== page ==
Interview: EVELYN McDONNELL / Intervju z Evelyn McDonnell


Evelyn McDonnell is associate professor of journalist at Loyola Marymount University. A former pop music critic for The Miami Herald and music editor for The Village Voice, she has been writing abour popular culture and society for more than 20 years. She is the author o four books: Queens of Noise: The Real Story of the Runaways, Mamarama: A Memoir of Sex, Kid's and Rock'n'Roll, Army of She: Icelandic, Oconoclastic, Irrepressible Bjork and Rent by Jonatan Larson. She coedited the anthologies Rock She Wrote: Women Write About Roc, Pop, and Rap and Stars Don't Stand Still in the Sky: Music and Myth. She Lives in Los Angeles.

I'm really glad you edited great book about women in popular music. You name it Women Who Rock. So, my first question is all about this particular book; how did you approach to the subject matter? How many moons were there, before we can finally read this important book?
I developed the concept for Women Who Rock in collaboration with my editor at Black Dog & Leventhal, Becky Koh, and my agent, Sarah Lazin.
The main ideas were there from the beginning: a history of female-identified musicians told through original essays about key figures over a century, all written by women and illustrated by women. We realized the last book similar to this, The Rolling Stone Illustrated History of Women in Rock, was more than two decades old and needed some serious updating. It took a year to gather and edit all the essays and artwork, and another year for packaging and printing.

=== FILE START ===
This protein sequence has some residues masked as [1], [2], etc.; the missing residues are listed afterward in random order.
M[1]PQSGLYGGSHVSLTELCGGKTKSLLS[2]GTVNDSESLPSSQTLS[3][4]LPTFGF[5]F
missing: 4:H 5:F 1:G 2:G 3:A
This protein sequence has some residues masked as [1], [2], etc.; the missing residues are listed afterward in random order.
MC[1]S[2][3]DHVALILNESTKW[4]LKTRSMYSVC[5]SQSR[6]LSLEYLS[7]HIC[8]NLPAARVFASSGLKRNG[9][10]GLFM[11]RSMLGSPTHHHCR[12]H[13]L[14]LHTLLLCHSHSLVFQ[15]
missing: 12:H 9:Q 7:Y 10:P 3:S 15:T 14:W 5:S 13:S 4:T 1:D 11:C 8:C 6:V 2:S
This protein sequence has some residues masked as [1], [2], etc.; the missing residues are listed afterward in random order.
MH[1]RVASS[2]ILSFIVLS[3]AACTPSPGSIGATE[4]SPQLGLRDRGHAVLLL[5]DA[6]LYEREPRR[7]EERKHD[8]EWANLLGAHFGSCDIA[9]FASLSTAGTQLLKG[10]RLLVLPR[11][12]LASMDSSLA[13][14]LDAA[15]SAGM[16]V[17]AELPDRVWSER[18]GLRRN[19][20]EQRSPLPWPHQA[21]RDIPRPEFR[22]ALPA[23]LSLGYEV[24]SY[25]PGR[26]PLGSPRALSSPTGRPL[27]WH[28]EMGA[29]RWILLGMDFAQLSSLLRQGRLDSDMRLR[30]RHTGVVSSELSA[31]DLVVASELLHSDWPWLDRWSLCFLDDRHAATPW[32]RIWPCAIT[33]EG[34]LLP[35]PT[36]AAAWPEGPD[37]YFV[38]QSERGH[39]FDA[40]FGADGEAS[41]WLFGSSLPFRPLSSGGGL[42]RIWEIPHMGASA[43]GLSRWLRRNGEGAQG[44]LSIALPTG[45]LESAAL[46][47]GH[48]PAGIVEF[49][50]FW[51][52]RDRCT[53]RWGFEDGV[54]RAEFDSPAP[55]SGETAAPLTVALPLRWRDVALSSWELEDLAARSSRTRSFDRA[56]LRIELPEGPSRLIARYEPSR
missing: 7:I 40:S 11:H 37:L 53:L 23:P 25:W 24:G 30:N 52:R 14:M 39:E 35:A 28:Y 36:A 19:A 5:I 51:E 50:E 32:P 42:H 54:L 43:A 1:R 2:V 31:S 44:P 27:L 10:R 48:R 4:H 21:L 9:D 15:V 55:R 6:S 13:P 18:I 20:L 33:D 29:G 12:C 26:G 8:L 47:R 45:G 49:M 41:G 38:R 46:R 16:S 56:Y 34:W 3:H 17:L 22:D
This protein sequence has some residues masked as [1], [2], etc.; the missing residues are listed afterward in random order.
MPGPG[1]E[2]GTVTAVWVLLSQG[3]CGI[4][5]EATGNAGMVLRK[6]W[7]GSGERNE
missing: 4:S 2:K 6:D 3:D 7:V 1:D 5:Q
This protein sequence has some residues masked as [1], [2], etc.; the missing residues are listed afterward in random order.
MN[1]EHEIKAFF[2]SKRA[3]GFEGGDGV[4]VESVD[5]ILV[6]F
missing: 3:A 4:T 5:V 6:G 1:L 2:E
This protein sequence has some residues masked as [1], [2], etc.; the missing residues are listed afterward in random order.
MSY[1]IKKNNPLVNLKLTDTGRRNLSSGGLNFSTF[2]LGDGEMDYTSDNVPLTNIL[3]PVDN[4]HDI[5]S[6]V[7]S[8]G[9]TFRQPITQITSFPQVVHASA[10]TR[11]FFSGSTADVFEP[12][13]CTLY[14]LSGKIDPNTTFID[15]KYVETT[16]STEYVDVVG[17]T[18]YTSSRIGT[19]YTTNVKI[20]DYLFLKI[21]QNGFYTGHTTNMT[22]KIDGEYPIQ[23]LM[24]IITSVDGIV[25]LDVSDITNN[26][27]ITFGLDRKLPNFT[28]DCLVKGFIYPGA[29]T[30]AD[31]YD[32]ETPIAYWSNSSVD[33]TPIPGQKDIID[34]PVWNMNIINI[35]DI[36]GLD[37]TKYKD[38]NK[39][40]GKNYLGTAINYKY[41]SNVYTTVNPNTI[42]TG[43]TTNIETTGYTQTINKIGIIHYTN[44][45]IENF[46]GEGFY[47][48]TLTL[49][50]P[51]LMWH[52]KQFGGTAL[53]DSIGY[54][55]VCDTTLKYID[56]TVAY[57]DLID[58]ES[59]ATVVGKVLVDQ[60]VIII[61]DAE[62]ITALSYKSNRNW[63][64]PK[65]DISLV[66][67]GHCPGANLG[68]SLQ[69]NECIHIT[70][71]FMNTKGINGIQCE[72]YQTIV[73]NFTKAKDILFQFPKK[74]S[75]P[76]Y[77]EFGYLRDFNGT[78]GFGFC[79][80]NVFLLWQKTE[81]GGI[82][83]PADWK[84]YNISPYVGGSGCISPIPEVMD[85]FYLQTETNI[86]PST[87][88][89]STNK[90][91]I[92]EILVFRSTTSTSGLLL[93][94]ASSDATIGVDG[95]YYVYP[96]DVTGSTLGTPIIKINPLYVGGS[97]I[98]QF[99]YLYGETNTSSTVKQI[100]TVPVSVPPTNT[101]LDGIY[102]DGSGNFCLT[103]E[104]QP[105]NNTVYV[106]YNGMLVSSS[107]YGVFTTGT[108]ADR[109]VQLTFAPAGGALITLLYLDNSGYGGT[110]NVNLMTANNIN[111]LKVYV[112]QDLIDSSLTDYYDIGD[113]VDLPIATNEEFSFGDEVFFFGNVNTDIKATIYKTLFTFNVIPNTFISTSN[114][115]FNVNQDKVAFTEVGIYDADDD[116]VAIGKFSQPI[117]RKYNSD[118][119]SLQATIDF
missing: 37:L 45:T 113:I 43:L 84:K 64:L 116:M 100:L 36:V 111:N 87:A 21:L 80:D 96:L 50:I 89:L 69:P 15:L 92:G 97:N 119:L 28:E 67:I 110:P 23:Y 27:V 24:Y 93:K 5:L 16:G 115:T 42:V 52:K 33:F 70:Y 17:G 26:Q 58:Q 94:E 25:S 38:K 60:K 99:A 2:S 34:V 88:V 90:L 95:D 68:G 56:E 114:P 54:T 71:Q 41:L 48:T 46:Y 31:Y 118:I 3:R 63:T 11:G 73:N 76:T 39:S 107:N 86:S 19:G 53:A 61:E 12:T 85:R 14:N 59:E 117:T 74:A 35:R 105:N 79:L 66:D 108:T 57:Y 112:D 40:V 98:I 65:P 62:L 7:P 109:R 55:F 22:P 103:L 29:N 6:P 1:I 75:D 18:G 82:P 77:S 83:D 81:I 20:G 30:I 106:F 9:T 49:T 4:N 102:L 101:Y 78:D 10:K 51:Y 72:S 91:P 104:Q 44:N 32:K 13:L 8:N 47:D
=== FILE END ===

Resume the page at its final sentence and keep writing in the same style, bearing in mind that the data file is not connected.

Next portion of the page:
The concept of „women who rock“, which we all know, is not a new phrase, and which is, as you wrote, the phrase fully problematic even at the most semantic level - but we felt, had a simple, direct power. Women.Who, Rock. I must admit, that I have some doubts about the word „rock“. These days. Since I write about popular music, and specially about women in this field of art more than 30 years, I often question myself about the term rock; rock nowadays is different from the rock of 60, 70..etc... You use rock as a verb, not a noun... Can you, please, tell me something more about this issue?
I agree that rock has come to signify a white male appropriation of music often based on the work of black and female artists. I write about this in the intro and in the piece I just wrote about the Rock'n'Roll Hall of Fame. I call it »the manhandling of music history.« But rock is a word that comes from gospel, blues, and soul, and I want to reclaim it. I think it still holds power as a verb. Also, »women who pop« just doesn't have the right feel!

How difficult was making a list of artist? And how hard for you, was not to mention, for example The Slits (Ari Up, Viv Albertine), for me, for example (I miss them so much) The Raincoats (Ana daSilva, Gina Birch); excellent Delia Derbyshire, a true pionir, or even some French power women, such as heroine Juliette Greco, icon Francoise Hardy, Brigitte Fontaine, Italian Gianna Nannini..., German Nico, Dagmar Krause...?
Narrowing down the list was definitely the hardest part. I had to kill a lot of my own babies, cutting my personal favorites. I did sneak the Slits into the intro. And there was supposed to be a Nico essay, but it didn't work out. I tried to select women who could stand in for an era, genre, movement, or geography, and mention as many other artists as possible in the interstitial sections, the intro, and in the essays themselves.

Ellen Willis first book is named after a The Velvet Underground song („Beginning to See the Light“) and since then many female critics emerged. Yet, they are sorely under represented in many anthologies and histories, accounting for only four of fortysix contributors to the Rolling Stone Illustrated History of Rock&Roll, five of eightyone to the Penguin Book of Rock&Roll Writing and no contributors (but one coeditor, Holly George Warren) to the Rolling Stone Album Guide. What are your thoughts about that?